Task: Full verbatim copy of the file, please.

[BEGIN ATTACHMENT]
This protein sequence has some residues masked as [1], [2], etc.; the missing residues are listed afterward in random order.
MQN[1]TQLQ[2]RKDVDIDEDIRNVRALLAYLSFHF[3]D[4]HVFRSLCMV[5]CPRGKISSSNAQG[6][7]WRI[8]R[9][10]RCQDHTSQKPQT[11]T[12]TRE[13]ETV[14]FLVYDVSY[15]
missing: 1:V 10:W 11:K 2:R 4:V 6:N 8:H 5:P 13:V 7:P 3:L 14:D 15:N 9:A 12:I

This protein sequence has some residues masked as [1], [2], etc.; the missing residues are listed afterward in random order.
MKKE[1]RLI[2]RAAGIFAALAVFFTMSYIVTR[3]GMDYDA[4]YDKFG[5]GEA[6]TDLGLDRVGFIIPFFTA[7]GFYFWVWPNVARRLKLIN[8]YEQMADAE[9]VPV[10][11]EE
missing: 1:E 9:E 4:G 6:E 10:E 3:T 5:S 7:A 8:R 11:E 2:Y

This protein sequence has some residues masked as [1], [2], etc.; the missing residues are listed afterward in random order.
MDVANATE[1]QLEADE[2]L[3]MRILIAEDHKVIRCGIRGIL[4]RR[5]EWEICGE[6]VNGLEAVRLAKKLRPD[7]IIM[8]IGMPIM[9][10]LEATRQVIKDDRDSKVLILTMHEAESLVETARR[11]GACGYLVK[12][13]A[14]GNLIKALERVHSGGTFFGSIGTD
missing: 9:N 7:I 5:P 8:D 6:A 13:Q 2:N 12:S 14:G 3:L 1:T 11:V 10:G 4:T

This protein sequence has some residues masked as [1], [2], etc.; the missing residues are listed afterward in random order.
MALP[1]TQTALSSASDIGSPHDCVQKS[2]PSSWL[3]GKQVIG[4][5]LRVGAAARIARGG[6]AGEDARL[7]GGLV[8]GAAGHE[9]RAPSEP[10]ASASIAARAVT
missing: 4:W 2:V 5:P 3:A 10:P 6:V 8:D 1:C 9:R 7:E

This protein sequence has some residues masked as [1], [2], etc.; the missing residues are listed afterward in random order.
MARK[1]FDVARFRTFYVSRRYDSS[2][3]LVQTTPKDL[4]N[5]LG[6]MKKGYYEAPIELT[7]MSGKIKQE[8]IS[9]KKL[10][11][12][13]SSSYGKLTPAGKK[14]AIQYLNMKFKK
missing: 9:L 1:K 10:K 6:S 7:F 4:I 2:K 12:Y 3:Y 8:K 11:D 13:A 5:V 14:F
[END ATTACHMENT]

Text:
This protein sequence has some residues masked as [1], [2], etc.; the missing residues are listed afterward in random order.
MQN[1]TQLQ[2]RKDVDIDEDIRNVRALLAYLSFHF[3]D[4]HVFRSLCMV[5]CPRGKISSSNAQG[6][7]WRI[8]R[9][10]RCQDHTSQKPQT[11]T[12]TRE[13]ETV[14]FLVYDVSY[15]
missing: 1:V 10:W 11:K 2:R 4:V 6:N 8:H 5:P 13:V 7:P 3:L 14:D 15:N 9:A 12:I

This protein sequence has some residues masked as [1], [2], etc.; the missing residues are listed afterward in random order.
MKKE[1]RLI[2]RAAGIFAALAVFFTMSYIVTR[3]GMDYDA[4]YDKFG[5]GEA[6]TDLGLDRVGFIIPFFTA[7]GFYFWVWPNVARRLKLIN[8]YEQMADAE[9]VPV[10][11]EE
missing: 1:E 9:E 4:G 6:E 10:E 3:T 5:S 7:A 8:R 11:E 2:Y

This protein sequence has some residues masked as [1], [2], etc.; the missing residues are listed afterward in random order.
MDVANATE[1]QLEADE[2]L[3]MRILIAEDHKVIRCGIRGIL[4]RR[5]EWEICGE[6]VNGLEAVRLAKKLRPD[7]IIM[8]IGMPIM[9][10]LEATRQVIKDDRDSKVLILTMHEAESLVETARR[11]GACGYLVK[12][13]A[14]GNLIKALERVHSGGTFFGSIGTD
missing: 9:N 7:I 5:P 8:D 6:A 13:Q 2:N 12:S 14:G 3:L 1:T 11:V 10:G 4:T

This protein sequence has some residues masked as [1], [2], etc.; the missing residues are listed afterward in random order.
MALP[1]TQTALSSASDIGSPHDCVQKS[2]PSSWL[3]GKQVIG[4][5]LRVGAAARIARGG[6]AGEDARL[7]GGLV[8]GAAGHE[9]RAPSEP[10]ASASIAARAVT
missing: 4:W 2:V 5:P 3:A 10:P 6:V 8:D 1:C 9:R 7:E

This protein sequence has some residues masked as [1], [2], etc.; the missing residues are listed afterward in random order.
MARK[1]FDVARFRTFYVSRRYDSS[2][3]LVQTTPKDL[4]N[5]LG[6]MKKGYYEAPIELT[7]MSGKIKQE[8]IS[9]KKL[10][11][12][13]SSSYGKLTPAGKK[14]AIQYLNMKFKK
missing: 9:L 1:K 10:K 6:S 7:F 4:I 2:K 12:Y 3:Y 8:K 11:D 13:A 5:V 14:F